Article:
Undoubtedly, towards the ending of Irie in White Teeth, it is believed that she celebrates a happy ending through broken boundaries.
Irie decided to go to the “Root Canals of Hortense Bowden,” (Smith, 356) where she will learn about her “roots” of her “original past.” By learning through her grandmother Hortense Bowden, it enabled her to evolve into the ideology of a black person, where she became a Jehovah’s Witness.
She had transformed into someone who “looked beautiful. Through the narratives language, the “borders” (Smith, 328) suggest that she is set into a boundary where she is “sneaking into England.” (Smith, 328) Her being an English/Jamaican race should not allow her to feel “like a Jew munching a sausage,” (Smith, 328) nor should she feel “like some terribly mutinous act,” (Smith, 328) as she is originally part-English through blood.
However, through society during Multiculturalism she would be seen as “wearing somebody else’s uniform or somebody else’s skin” (Smith, 328), as she would be associated to the Jamaican group of Immigrants, not the British of “Englishman.” (Smith, 5) Thus, the structure of the book, through the beginning and middle of Irie’s story makes us believe, that she has not broken any boundary even with trying.
Thus, any person who is not from Pakistan cannot call a Pakistani a “Paki,” just like a white person cannot call a black person “nigger … only a Black can call another Black a nigga.”  The word Desi refers to people from South Asia and their cultures, thus the transition from Paki to Desi. The use of words such as “kutta” (Malkani, 3) and phrases such as “ki dekh da payeh” (Malkani, 4) firstly shows that they have a split language within themselves by using Panjabi and English.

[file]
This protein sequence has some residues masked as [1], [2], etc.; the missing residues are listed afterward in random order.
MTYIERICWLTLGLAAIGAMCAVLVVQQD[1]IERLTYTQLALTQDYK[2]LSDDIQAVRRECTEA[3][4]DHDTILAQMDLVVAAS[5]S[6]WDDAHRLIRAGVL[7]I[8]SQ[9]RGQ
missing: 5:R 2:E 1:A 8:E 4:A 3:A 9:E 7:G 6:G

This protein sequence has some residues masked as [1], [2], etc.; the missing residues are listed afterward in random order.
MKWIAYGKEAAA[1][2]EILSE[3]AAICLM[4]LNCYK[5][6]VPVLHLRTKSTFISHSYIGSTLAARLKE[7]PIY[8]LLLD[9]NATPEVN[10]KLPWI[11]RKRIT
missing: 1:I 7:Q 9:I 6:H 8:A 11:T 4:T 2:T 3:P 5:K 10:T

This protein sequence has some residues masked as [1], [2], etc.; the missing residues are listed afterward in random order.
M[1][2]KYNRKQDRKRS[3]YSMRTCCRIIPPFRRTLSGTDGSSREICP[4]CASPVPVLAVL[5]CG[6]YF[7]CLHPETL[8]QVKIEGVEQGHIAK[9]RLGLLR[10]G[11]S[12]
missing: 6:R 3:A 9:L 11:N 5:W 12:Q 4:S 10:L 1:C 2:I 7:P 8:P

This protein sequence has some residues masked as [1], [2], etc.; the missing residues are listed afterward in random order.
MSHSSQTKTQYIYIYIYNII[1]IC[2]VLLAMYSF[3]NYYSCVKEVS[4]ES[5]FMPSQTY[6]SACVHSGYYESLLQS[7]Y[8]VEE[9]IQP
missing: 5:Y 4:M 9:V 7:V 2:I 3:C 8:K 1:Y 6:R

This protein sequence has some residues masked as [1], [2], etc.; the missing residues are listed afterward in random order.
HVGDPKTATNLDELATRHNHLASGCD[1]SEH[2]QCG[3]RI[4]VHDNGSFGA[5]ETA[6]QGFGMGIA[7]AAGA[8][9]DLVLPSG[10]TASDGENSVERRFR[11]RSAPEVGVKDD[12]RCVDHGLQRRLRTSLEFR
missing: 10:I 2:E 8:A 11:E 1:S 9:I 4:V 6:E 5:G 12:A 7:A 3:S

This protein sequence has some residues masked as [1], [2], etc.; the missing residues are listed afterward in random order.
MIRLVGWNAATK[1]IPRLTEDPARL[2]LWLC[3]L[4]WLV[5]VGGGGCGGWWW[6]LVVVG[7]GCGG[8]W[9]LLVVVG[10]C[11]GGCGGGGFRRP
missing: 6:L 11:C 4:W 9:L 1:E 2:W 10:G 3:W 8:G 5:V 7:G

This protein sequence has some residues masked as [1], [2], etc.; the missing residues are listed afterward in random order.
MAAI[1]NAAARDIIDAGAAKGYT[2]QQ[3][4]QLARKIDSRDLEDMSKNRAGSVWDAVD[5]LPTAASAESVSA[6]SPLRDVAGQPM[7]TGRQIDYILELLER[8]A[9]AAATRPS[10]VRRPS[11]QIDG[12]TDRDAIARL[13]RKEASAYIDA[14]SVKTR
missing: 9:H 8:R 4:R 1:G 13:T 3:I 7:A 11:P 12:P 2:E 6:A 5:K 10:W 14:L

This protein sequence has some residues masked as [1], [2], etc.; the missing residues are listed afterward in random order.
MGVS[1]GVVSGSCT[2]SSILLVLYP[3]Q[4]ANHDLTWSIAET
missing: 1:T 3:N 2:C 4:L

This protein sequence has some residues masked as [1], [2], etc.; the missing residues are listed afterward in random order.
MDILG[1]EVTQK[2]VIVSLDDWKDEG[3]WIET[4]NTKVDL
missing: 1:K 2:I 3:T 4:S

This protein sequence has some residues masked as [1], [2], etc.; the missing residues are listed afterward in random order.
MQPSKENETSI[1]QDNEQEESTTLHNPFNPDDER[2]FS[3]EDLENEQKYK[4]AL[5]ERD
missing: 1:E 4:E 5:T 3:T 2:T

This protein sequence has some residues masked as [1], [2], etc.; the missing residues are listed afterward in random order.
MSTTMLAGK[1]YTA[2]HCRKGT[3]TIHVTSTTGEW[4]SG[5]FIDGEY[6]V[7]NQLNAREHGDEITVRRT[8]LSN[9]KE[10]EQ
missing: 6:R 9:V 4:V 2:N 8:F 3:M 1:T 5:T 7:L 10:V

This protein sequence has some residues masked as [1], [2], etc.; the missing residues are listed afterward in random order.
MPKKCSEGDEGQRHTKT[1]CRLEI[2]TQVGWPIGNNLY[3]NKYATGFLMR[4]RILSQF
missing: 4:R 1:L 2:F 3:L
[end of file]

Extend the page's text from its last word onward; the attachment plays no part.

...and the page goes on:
Thus, referring back to Holbourne’s experience of where “people tried to apply labels to me” Jas also refers to this hence the name change to Desi because they went through a name transition of “rudeboys … Although for us readers, we read something we don’t understand which sets barriers where we cannot enter. London, Harper Perennial, 2007 Evaristo, Bernardine. , shortly after graduating from Cambridge, making her entrance into England’s literary heritage and doing so with unthinkable success.As a writer, she is reminiscent of George Elliot, Charles Dickens, Martin Amis, and Salman Rushdie.According to critic Mark Rozzo, other immigration/race issues in the novel are the “nationalist fear of miscegenation,” or race mixing, and tolerance.Surprisingly, the leading white character, Archie Jones, displays exceptional tolerance of diversity: His wife, Clara, is biracial and his best friend, Samad Iqbal, is Bangladeshi.Although in modern terms, proved by Hardjit when he said “shudn’t b callin me a Paki, innit” (Malkani, 3) evidently shows there are boundaries to which a “gora” – (Malkani, 3) which is defined as a white person – can talk to a Pakistani person. fuckin ido-brits.”Hence the boundary between them and society, they are seen as something the society is not. According to Ahmed the word Paki “was intended to be a form of violence and intimidation towards immigrants who had come to these shores from the Indian subcontinent,”  hence the actions of Hardjit had occurred, despite the “white boy” (Malkani, 3) not intending it that way. This sways us towards the second way Malkani presents the boundary, this time between us readers and the main Pakistani protagonist, Hardjit. Race in White Teeth, religion in Londonstani and immigrants in The Emperor’s Babe all “move, reform” and “disappear” until a celebration is underway with the newly formed “distinct areas.” Through language we explore a variety of chosen words which sets us apart from what we are to believe; creating boundaries between us and the characters within the chapters of the books.Outlined by Bhabha, a “homogenizing, unifying force” is “authenticated by the original past”  helps us visualise that, what we truly are is what we were originally in the past.Nevertheless, we can still imply that Irie’s breaking of the racial boundary - that had troubled her - brought people like Millat and Majid into her life. The “cross pollination produces more varied off spring which are able to cope with a changed environment” (Smith, 258) signifies the short relationship with twins Millat and Majid and as a consequence she was going to give birth to two twins.